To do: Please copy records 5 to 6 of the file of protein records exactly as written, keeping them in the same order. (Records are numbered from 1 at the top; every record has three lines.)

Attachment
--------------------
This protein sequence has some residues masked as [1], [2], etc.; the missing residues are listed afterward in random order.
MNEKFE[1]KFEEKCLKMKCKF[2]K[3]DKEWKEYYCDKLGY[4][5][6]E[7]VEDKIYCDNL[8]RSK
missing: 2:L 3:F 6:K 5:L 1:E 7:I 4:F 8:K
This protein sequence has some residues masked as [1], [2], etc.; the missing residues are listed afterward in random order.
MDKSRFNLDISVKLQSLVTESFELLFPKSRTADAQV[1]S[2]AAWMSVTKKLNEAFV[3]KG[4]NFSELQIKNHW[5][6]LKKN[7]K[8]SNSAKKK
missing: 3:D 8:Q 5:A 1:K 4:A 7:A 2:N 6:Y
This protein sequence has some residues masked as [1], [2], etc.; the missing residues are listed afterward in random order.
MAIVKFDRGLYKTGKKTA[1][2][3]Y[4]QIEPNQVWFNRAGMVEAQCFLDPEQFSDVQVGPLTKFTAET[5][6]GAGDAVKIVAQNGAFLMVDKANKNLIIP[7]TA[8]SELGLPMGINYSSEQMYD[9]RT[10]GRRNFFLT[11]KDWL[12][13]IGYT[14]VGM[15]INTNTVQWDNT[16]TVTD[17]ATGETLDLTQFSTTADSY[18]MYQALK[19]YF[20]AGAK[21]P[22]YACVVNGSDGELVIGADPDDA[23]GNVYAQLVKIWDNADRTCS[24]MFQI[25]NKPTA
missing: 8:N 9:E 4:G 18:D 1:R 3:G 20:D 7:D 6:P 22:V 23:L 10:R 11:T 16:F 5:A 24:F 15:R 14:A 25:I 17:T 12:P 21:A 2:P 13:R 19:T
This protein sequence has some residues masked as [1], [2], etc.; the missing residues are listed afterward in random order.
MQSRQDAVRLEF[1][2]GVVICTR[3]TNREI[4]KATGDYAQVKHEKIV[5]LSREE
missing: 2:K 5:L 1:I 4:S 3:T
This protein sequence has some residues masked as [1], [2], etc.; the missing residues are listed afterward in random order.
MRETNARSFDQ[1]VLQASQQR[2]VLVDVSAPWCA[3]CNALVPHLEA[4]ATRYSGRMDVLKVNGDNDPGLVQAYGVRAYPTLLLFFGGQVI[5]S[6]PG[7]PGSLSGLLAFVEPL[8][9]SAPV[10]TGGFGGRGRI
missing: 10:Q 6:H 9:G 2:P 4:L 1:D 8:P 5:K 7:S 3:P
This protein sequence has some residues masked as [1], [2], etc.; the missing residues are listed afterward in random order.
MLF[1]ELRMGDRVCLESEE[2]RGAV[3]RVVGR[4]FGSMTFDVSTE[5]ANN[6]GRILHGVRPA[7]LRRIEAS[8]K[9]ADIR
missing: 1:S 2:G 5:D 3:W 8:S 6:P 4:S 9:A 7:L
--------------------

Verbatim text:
This protein sequence has some residues masked as [1], [2], etc.; the missing residues are listed afterward in random order.
MRETNARSFDQ[1]VLQASQQR[2]VLVDVSAPWCA[3]CNALVPHLEA[4]ATRYSGRMDVLKVNGDNDPGLVQAYGVRAYPTLLLFFGGQVI[5]S[6]PG[7]PGSLSGLLAFVEPL[8][9]SAPV[10]TGGFGGRGRI
missing: 10:Q 6:H 9:G 2:P 4:L 1:D 8:P 5:K 7:S 3:P
This protein sequence has some residues masked as [1], [2], etc.; the missing residues are listed afterward in random order.
MLF[1]ELRMGDRVCLESEE[2]RGAV[3]RVVGR[4]FGSMTFDVSTE[5]ANN[6]GRILHGVRPA[7]LRRIEAS[8]K[9]ADIR
missing: 1:S 2:G 5:D 3:W 8:S 6:P 4:S 9:A 7:L